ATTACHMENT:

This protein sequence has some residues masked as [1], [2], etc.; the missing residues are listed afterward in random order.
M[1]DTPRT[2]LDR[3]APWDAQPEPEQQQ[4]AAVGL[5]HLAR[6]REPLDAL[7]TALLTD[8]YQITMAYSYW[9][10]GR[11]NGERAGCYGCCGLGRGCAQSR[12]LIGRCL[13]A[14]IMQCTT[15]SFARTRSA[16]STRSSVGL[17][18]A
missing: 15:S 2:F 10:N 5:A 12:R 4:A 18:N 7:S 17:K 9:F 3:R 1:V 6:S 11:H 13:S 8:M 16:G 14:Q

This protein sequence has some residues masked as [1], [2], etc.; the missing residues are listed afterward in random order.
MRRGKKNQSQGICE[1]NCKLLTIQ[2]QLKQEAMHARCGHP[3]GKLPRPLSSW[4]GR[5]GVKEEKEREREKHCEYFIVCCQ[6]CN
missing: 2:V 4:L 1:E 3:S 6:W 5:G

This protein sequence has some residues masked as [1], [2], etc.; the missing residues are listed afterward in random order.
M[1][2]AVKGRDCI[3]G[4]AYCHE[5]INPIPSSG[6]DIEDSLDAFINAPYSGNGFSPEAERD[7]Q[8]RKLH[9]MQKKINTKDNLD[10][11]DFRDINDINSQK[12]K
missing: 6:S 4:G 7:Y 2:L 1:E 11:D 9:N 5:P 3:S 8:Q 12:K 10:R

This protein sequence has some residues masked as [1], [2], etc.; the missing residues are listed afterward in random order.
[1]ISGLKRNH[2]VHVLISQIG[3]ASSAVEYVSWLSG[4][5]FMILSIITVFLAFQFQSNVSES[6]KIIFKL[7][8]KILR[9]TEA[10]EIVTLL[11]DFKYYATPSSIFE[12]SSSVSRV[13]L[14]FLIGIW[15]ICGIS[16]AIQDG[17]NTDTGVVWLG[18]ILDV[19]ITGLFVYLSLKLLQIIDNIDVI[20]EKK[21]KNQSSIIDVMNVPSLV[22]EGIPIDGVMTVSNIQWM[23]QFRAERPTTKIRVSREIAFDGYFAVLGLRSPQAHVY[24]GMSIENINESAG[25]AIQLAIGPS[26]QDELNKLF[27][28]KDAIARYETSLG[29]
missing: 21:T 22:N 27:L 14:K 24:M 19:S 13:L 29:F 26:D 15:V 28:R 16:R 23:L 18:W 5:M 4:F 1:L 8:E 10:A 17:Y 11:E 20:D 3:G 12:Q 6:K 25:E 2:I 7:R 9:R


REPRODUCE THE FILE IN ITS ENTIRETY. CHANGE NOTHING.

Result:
This protein sequence has some residues masked as [1], [2], etc.; the missing residues are listed afterward in random order.
M[1]DTPRT[2]LDR[3]APWDAQPEPEQQQ[4]AAVGL[5]HLAR[6]REPLDAL[7]TALLTD[8]YQITMAYSYW[9][10]GR[11]NGERAGCYGCCGLGRGCAQSR[12]LIGRCL[13]A[14]IMQCTT[15]SFARTRSA[16]STRSSVGL[17][18]A
missing: 15:S 2:F 10:N 5:A 12:R 4:A 18:N 7:S 17:K 9:F 3:R 1:V 6:S 11:H 13:S 8:M 16:G 14:Q

This protein sequence has some residues masked as [1], [2], etc.; the missing residues are listed afterward in random order.
MRRGKKNQSQGICE[1]NCKLLTIQ[2]QLKQEAMHARCGHP[3]GKLPRPLSSW[4]GR[5]GVKEEKEREREKHCEYFIVCCQ[6]CN
missing: 2:V 4:L 1:E 3:S 6:W 5:G

This protein sequence has some residues masked as [1], [2], etc.; the missing residues are listed afterward in random order.
M[1][2]AVKGRDCI[3]G[4]AYCHE[5]INPIPSSG[6]DIEDSLDAFINAPYSGNGFSPEAERD[7]Q[8]RKLH[9]MQKKINTKDNLD[10][11]DFRDINDINSQK[12]K
missing: 6:S 4:G 7:Y 2:L 1:E 11:D 9:N 5:P 3:S 8:Q 12:K 10:R

This protein sequence has some residues masked as [1], [2], etc.; the missing residues are listed afterward in random order.
[1]ISGLKRNH[2]VHVLISQIG[3]ASSAVEYVSWLSG[4][5]FMILSIITVFLAFQFQSNVSES[6]KIIFKL[7][8]KILR[9]TEA[10]EIVTLL[11]DFKYYATPSSIFE[12]SSSVSRV[13]L[14]FLIGIW[15]ICGIS[16]AIQDG[17]NTDTGVVWLG[18]ILDV[19]ITGLFVYLSLKLLQIIDNIDVI[20]EKK[21]KNQSSIIDVMNVPSLV[22]EGIPIDGVMTVSNIQWM[23]QFRAERPTTKIRVSREIAFDGYFAVLGLRSPQAHVY[24]GMSIENINESAG[25]AIQLAIGPS[26]QDELNKLF[27][28]KDAIARYETSLG[29]
missing: 21:T 22:N 27:L 14:K 24:M 19:S 13:L 29:F 26:D 15:V 28:R 16:R 23:L 18:W 5:M 4:F 1:L 8:E 10:A 17:Y 11:E 20:D 3:G 12:Q 6:K 25:E 2:I 7:R 9:R